Station’s 150 year history on display

Station’s 150 year history on display

6 Feb, 2020
Rail users at Derbyshire’s Dronfield Station will have an opportunity to learn about the station’s 150 years history, thanks to the installation of interpretation boards.

Derbyshire’s Dronfield station is celebrating 150 years of service. The Friends of Dronfield Station have been investigating the station’s history and it’s role in the community.

Dronfield Railway Station was opened on February 1st, 1870, exactly 150 years ago, when the new ‘direct line’ between Chesterfield and Sheffield via Bradway Tunnel was opened, thus avoiding a lengthy ‘detour’ via Beighton.  To celebrate this landmark 150th anniversary, the volunteers of Friends of Dronfield Station (FoDS) have mounted an exhibition in the two waiting shelters describing, with photographs, the history of the station.  Housed in six poster cases, the exhibition outlines the early beginnings of rail transport in Dronfield up to the present day, covering the early days when the station served the local steel industry, through two world wars, the closure of the station in 1967, its reopening in 1981, privatisation during the 1990s and the more recent successful campaign led by FoDS to restore an hourly service.

The opening of the station on 1st February 1870 was accompanied by a brass band and the ringing of the church bells (as in 2020).  It was a huge event for the town as, given the limited road transport of that time, everything for commerce, industry and domestic life in Dronfield including, food, livestock raw materials were routed through the goods yard at the station.  For a time, the station was the hub of the local rhubarb trade. George Poplar the original station master was consequently a very important official.

Although the transport of rails produced by Cammel Wilson for a ten year period from 1872 was relatively short when the firm moved its operations to Cumbria, the town (and the station) recovered as the coal mines continued to thrive during the end of the 19th century and the early years of the 20th century, and light industry along the Callywhite Lane industrial estate grew.  These developments provided the need for more goods traffic on the railway.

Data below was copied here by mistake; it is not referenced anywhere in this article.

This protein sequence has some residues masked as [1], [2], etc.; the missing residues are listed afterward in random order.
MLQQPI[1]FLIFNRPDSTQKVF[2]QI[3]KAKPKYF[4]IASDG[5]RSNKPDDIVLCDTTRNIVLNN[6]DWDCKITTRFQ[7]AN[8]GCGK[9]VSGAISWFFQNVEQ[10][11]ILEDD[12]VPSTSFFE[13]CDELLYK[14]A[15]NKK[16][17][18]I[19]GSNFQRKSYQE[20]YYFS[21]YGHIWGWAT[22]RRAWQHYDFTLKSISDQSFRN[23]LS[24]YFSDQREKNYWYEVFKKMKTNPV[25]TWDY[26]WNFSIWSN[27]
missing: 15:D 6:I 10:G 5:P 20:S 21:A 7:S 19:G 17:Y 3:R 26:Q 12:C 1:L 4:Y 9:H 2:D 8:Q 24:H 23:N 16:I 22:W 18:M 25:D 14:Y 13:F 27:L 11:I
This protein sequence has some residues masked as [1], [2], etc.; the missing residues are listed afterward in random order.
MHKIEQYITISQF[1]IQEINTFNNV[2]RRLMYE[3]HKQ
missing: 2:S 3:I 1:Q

During the two world wars the station was no doubt the scene of many a tearful goodbye or welcome as local servicemen and women left Dronfield to join the war effort. Post war with the increasing emphasis on road transport rail fell out of fashion and many lines became unprofitable. In 1967 Dronfield station was closed, initially to passengers, and subsequently to goods traffic.

The closure looked like the end of Dronfield’s connection with rail transport, but the British weather came to the rescue.  Following the severe winter of 1979 when the snow prevented local people driving out of town, British Rail saw the need to reopen the station in 1981.  Privatisation of the rail industry during the 1990s led to a steep decline in services calling at Dronfield and following rumours of another closure the Dronfield Station Action Group (DSAG) was formed in 2006 to campaign for the restoration of decent rail services from Dronfield.  This was successful with an hourly service being introduced in 2008 with more improvements in subsequent years.  The DSAG morphed into the Friends of Dronfield Station (FoDS) whose volunteers maintain the station and its garden and continue to make the case for more service improvements.

The exhibition which records the detailed history of the station will remain until the autumn when the poster cases will return to their usual role of displaying artwork from schools in Dronfield and the surrounding villages

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